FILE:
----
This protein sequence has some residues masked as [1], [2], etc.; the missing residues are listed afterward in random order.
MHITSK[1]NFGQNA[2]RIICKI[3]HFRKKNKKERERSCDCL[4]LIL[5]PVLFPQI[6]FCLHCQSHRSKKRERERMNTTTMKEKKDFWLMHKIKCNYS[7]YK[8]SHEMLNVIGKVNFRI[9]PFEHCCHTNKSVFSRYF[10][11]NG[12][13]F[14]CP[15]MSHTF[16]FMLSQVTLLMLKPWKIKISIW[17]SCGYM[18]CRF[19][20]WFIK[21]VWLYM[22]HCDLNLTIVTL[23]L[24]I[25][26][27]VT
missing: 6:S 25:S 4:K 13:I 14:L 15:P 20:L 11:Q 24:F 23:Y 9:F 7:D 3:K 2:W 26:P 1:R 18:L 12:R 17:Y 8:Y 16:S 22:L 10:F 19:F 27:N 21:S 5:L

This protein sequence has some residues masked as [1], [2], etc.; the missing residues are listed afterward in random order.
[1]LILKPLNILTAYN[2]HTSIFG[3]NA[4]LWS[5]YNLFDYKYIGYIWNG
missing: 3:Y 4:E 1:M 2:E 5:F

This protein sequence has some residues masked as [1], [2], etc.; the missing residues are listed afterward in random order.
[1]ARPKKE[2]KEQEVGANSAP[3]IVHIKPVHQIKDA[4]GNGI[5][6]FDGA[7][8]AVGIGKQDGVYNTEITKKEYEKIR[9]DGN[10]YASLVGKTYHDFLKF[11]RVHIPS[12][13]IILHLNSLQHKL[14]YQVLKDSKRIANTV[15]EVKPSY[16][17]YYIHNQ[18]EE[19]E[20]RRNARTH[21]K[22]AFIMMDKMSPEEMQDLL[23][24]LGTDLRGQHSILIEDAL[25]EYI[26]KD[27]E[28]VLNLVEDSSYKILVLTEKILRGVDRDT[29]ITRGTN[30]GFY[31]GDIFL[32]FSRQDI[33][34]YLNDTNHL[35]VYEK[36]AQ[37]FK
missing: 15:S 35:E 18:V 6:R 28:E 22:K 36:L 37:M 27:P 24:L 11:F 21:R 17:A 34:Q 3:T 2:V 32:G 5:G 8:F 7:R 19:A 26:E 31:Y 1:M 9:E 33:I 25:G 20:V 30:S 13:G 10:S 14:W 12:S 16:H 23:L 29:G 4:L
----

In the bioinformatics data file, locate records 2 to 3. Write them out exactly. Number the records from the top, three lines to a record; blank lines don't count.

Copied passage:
This protein sequence has some residues masked as [1], [2], etc.; the missing residues are listed afterward in random order.
[1]LILKPLNILTAYN[2]HTSIFG[3]NA[4]LWS[5]YNLFDYKYIGYIWNG
missing: 3:Y 4:E 1:M 2:E 5:F

This protein sequence has some residues masked as [1], [2], etc.; the missing residues are listed afterward in random order.
[1]ARPKKE[2]KEQEVGANSAP[3]IVHIKPVHQIKDA[4]GNGI[5][6]FDGA[7][8]AVGIGKQDGVYNTEITKKEYEKIR[9]DGN[10]YASLVGKTYHDFLKF[11]RVHIPS[12][13]IILHLNSLQHKL[14]YQVLKDSKRIANTV[15]EVKPSY[16][17]YYIHNQ[18]EE[19]E[20]RRNARTH[21]K[22]AFIMMDKMSPEEMQDLL[23][24]LGTDLRGQHSILIEDAL[25]EYI[26]KD[27]E[28]VLNLVEDSSYKILVLTEKILRGVDRDT[29]ITRGTN[30]GFY[31]GDIFL[32]FSRQDI[33][34]YLNDTNHL[35]VYEK[36]AQ[37]FK
missing: 15:S 35:E 18:V 6:R 28:E 22:K 36:L 37:M 27:P 24:L 11:F 21:R 17:A 34:Q 3:T 2:V 32:G 5:G 8:F 7:R 19:A 26:E 31:Y 1:M 9:E 33:I 25:G 20:V 30:S 13:G 10:S 14:W 12:S 16:H 23:L 29:G 4:L